Up to one billion animals will die in Australia's devastating bushfires and those who make it through the flames could die in the coming weeks.
As the blazes rage across the country, Stuart Blanch of conservation organisation WWF Australia said mammals, birds, reptiles, bats, frogs and insects are all victims - and those who survive the infernos may still be doomed.
"Animals that make it through the fires will continue to die in the next weeks and months because of dehydration, starvation, disease and being easier prey for feral cats and foxes," he said.
"Nearly all of Australian wildlife is well-adapted to cope with normal bushfires - but this is not normal, this a climate emergency-driven bushfire catastrophe and a lot of our wildlife simply cannot get away from the fires - they're too fast, they're too big, they're too hot.
"So even animals that are not being burnt to death are cooked because of extreme temperatures, or they get very confused and lost because of the smoke haze so our animals don't stand a chance from these mass mega-fires that burn flames up to 200ft high."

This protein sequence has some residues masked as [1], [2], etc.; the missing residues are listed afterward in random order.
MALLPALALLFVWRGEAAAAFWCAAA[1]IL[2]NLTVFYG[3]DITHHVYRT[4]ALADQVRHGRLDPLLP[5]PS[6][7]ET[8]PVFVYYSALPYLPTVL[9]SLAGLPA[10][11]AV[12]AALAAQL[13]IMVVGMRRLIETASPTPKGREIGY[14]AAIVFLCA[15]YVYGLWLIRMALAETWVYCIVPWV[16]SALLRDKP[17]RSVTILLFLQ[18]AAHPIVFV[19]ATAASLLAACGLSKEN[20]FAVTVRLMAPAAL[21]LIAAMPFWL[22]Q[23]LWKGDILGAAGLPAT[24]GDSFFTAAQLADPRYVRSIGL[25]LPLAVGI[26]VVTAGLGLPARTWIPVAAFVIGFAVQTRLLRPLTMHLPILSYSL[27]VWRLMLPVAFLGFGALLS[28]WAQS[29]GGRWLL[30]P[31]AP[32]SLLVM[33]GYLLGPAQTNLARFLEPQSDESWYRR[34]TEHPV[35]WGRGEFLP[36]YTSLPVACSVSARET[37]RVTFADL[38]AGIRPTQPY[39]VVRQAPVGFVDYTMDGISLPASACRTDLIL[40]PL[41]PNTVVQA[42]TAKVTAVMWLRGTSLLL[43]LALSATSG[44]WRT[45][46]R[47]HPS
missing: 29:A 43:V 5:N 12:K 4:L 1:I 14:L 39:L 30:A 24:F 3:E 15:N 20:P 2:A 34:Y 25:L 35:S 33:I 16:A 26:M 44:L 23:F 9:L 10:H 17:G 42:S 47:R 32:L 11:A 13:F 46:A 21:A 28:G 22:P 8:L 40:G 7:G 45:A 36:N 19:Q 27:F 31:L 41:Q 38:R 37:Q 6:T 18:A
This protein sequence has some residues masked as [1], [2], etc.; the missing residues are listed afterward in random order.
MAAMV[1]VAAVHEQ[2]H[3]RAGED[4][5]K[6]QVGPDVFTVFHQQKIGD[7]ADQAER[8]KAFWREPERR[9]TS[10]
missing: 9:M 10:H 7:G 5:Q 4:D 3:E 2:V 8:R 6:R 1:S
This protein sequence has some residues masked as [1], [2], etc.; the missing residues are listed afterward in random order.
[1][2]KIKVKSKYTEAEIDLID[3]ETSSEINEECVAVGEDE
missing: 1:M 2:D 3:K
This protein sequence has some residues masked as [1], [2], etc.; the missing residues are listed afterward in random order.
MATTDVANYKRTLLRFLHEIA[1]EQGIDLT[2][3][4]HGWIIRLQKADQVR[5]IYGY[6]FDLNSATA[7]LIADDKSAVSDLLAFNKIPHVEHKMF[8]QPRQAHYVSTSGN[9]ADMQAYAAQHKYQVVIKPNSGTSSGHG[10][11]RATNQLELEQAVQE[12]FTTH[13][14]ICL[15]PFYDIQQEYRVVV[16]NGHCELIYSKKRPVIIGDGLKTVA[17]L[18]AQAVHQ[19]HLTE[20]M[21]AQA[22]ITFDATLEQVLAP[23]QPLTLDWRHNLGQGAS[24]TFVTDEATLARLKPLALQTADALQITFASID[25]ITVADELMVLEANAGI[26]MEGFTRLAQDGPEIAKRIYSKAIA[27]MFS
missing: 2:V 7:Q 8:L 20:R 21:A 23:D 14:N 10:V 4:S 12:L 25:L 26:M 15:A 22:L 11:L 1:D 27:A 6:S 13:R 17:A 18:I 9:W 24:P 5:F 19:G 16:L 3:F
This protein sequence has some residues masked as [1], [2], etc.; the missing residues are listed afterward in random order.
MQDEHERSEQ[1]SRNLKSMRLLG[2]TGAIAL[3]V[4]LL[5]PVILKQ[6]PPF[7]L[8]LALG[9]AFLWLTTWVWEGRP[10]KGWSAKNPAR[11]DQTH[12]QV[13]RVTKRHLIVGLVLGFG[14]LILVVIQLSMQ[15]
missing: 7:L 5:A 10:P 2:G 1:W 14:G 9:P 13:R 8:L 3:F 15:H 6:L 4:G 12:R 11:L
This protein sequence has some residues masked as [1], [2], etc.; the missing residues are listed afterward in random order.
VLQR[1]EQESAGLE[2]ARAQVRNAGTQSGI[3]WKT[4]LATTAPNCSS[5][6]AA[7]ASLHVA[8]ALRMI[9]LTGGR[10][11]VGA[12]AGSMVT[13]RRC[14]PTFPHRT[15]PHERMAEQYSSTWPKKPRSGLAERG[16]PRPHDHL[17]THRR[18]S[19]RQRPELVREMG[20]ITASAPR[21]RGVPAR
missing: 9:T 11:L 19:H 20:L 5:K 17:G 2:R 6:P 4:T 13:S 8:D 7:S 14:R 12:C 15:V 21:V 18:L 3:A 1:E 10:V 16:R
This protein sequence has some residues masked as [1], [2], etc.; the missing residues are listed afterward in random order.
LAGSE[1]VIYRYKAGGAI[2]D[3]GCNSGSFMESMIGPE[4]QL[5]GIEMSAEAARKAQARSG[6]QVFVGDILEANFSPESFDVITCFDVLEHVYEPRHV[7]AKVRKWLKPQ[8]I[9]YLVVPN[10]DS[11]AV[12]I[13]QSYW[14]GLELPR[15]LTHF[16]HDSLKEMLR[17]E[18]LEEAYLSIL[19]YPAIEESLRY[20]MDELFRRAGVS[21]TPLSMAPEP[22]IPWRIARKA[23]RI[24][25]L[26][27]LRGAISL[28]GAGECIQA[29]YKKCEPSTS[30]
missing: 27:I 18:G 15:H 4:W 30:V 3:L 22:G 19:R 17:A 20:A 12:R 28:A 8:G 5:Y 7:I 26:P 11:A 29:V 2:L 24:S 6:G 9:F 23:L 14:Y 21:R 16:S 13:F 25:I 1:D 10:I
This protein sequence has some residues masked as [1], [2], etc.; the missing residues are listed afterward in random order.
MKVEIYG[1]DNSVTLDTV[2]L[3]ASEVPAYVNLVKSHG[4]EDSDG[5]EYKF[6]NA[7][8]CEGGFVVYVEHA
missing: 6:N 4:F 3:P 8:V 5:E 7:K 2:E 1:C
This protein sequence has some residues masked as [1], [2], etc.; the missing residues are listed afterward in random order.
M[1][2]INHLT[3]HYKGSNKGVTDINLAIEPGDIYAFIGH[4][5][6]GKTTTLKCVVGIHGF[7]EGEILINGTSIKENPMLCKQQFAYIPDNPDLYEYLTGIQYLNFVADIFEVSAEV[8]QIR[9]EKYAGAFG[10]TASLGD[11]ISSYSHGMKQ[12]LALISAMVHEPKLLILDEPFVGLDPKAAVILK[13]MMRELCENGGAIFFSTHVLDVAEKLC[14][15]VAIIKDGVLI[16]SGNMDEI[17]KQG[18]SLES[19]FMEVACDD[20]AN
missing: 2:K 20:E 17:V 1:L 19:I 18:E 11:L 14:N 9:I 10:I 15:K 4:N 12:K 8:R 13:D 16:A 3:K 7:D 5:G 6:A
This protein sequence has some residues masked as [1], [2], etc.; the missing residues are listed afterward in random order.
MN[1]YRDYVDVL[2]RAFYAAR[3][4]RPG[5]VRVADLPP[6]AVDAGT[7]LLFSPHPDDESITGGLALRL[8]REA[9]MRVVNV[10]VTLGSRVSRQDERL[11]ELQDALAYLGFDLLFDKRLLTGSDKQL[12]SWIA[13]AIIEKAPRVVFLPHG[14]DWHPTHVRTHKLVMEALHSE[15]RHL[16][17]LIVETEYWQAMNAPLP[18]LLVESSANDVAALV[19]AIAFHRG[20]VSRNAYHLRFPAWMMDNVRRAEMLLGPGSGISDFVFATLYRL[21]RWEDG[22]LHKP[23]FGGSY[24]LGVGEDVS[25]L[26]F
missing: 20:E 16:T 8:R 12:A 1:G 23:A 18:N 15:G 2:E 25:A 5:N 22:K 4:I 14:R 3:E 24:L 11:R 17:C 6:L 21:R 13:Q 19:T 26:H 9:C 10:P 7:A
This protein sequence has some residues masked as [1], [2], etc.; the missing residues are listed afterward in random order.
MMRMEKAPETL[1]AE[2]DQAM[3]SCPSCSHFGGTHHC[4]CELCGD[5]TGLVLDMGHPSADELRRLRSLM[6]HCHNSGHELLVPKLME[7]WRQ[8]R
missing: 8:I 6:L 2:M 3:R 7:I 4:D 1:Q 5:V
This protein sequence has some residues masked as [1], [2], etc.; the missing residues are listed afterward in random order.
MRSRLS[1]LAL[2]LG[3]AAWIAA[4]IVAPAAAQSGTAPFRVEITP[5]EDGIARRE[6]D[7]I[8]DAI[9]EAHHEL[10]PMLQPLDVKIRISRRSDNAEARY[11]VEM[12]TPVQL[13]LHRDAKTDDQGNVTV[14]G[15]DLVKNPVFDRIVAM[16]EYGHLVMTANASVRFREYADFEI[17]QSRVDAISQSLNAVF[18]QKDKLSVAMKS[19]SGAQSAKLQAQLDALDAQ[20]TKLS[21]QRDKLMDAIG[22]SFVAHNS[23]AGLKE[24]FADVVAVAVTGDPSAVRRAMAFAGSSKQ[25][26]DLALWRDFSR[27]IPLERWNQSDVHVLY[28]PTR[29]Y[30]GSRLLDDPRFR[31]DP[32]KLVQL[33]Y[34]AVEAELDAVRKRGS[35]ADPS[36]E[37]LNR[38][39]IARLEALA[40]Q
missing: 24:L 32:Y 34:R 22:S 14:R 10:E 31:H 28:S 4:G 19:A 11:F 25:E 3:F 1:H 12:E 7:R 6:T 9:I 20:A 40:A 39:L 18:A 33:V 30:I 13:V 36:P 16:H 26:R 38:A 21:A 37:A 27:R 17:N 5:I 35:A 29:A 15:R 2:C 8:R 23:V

He added: "We can keep exporting coal, or we can keep our wildlife - but we can't do both... otherwise, with even the best-managed national parks, our forests will continue to burn."
A state of emergency has been declared in the states of New South Wales and Victoria.
In New South Wales alone almost four million hectares have been burnt.
It has been estimated that over 480 million animals have been killed in the New South Wales bushfires since September.
This includes the death of thousands of koalas, with many more injured and countless others homeless.
The majority of koalas on Australia's east coast live within the 'Koala Triangle' - a region where the species could be extinct in as little as 30 years.